Umbilical hernia is a health problem that is marked by the protrusion of the omentum and intestine through a hernia close to the navel, in the abdominal wall. Generally, after birth, it tends to correct itself. With this type of hernia, an opening in the muscle wall possibly lets the abdominal contents of a dog to protrude. Although, it is actually the protrusion of the abdominal organs, abdominal fat, or abdominal lining through the site surrounding the navel (umbilicus) of a dog.
These are often genetic conditions, and are found most commonly in the breeds:
- Airedale Terrier
With this condition, there is an opening in the muscle wall at the dog’s navel potentially allowing contents of the dog’s abdomen to protrude.
It is a protrusion of the abdominal lining, abdominal fat, or abdominal organs through the area around the umbilicus (navel). This condition is the failure of the umbilical ring to close after birth. An umbilical ring is there in all dogs prior to birth, and lets nutrients flow to the fetus from the umbilical blood vessels. After birth, this opening closes on its own in healthy dogs. It is unknown why in some dogs the umbilical ring fails to close.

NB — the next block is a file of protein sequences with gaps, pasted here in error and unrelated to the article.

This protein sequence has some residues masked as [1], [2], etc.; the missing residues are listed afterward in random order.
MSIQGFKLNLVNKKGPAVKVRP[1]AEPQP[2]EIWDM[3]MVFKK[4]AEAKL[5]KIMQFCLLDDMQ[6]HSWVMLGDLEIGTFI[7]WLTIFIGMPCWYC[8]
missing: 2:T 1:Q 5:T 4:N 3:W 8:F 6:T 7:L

Genetics can be a factor. Although not the sole cause, umbilical hernias are sometimes genetic conditions and are most commonly found in some breeds. These are the Airedale Terrier, Pekinese, Maltese and Basenji breeds. It is possible that through generations this condition may be hereditary.
Are Umbilical Hernias of Multiple Types?
Yes. These can be of two types:
These are generally smaller in size. For a reducible umbilical hernia, a veterinary doctor can push the protrusion. Usually abdominal fat or lining in this case – back into the abdomen. Inflammation of the area is generally the only noticeable symptom in such cases.
This type is usually bigger in size, and is typically firm and larger than the reducible umbilical hernia. At times, inside the hernia, the intestines or one or more abdominal organs might be found.
By the time that a dog is 6 months old, the site of hernia will close on its own. If it does not, then a vet can decide the next course of action – which may include surgery.
Read other great articles on Dog Edge